Snap, Tweet and Post: College Student Social Media Perceptions and Heutagogic Practices and Uses

Louis S. Nadelson, William Berg, Brandon Fox, Preston Grandbouche, Michael Harris, Tia Leray Kroschel, Sean Sandoval


The nearly ubiquitous access to technology and the diversity of social media sites has provided students with easy access to a wide range of information and opportunities for interaction with other individuals.  The nature of social media creates a context in which students can determine when they view information, the duration of the viewing, where they view their social media and why they choose to view the media.  The conditions of social media interactions present an opportunity for self-determined learning, or heutagogy.  While heutagogy takes place multiple time during a student’s average day, the self-determined nature of the learning may lead to issues associated with self-regulation and anti-social behaviors.  To study student self-determined perceptions and engagement with social media we developed a mixed methods survey gathering quantitative and qualitative data from 71 undergraduate students.  Our results reveal students do self-determine their engagement with social media and will also self-determine the norms they use for engagement.  We also found that the students perceived that they gave up other activities to engage in social media, and were likely to spend more time studying, exercising, and bettering themselves of they did not spend time interacting with social media.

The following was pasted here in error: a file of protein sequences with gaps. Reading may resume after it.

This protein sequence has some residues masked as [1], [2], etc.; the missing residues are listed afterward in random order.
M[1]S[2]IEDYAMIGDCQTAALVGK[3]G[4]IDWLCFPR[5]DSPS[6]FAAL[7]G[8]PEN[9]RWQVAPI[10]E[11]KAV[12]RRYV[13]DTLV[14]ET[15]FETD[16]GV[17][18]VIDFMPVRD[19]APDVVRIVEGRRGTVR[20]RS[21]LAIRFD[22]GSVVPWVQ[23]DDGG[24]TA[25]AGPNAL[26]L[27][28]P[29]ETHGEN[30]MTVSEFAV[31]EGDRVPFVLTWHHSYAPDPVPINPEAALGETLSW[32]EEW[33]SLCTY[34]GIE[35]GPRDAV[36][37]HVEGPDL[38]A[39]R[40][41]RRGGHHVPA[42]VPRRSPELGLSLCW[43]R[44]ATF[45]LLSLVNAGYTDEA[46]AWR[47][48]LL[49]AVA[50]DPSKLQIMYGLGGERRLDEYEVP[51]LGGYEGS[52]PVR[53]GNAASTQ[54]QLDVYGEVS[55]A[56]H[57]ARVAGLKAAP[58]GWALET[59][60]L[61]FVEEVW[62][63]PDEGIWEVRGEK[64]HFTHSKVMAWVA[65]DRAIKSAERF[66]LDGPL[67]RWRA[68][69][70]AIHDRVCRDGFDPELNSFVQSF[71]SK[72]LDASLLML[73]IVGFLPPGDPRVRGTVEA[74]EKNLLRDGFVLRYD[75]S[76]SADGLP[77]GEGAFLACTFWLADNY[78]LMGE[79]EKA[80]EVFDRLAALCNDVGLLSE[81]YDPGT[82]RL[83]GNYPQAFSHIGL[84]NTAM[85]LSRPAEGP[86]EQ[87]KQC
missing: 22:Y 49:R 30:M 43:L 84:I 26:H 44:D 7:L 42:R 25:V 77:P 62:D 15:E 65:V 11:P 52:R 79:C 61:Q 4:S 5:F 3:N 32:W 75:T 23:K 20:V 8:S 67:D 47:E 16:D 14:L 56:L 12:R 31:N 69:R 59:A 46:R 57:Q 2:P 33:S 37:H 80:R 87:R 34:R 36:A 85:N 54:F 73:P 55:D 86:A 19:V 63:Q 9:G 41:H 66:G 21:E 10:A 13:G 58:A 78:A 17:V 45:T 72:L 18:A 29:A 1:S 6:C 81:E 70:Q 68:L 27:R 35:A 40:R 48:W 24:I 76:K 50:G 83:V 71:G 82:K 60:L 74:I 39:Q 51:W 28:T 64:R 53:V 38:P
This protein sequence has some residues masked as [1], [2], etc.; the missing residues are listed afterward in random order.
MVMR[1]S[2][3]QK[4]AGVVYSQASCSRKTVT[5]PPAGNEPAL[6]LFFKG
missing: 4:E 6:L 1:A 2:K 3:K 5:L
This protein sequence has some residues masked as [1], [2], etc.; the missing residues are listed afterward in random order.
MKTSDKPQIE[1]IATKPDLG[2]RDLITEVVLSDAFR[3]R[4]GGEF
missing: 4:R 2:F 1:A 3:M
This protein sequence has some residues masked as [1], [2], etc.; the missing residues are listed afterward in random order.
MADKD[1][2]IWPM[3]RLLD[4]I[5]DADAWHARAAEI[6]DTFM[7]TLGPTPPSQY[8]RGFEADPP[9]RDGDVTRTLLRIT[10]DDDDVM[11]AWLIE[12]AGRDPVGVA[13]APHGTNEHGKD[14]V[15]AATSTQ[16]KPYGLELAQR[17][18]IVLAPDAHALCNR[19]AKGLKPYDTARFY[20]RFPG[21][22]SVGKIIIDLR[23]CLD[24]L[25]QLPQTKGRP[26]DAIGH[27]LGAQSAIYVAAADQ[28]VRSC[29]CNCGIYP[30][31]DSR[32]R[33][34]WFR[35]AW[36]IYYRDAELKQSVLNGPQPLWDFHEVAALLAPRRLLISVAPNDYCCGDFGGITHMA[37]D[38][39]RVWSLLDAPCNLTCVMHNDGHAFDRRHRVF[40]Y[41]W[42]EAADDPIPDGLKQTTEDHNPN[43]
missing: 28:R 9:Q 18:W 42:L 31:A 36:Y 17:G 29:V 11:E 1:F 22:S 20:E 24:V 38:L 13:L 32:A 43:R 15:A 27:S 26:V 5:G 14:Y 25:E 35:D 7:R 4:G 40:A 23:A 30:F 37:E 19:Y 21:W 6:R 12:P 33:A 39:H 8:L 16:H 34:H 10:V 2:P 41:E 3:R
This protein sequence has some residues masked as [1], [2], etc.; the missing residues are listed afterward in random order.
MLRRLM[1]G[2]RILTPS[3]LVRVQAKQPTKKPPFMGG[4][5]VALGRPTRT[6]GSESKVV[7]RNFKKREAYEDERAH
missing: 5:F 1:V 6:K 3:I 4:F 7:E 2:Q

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Copyright (c) 2017 International Journal of Higher Education

International Journal of Higher Education
ISSN 1927-6044 (Print) ISSN 1927-6052 (Online) Email:

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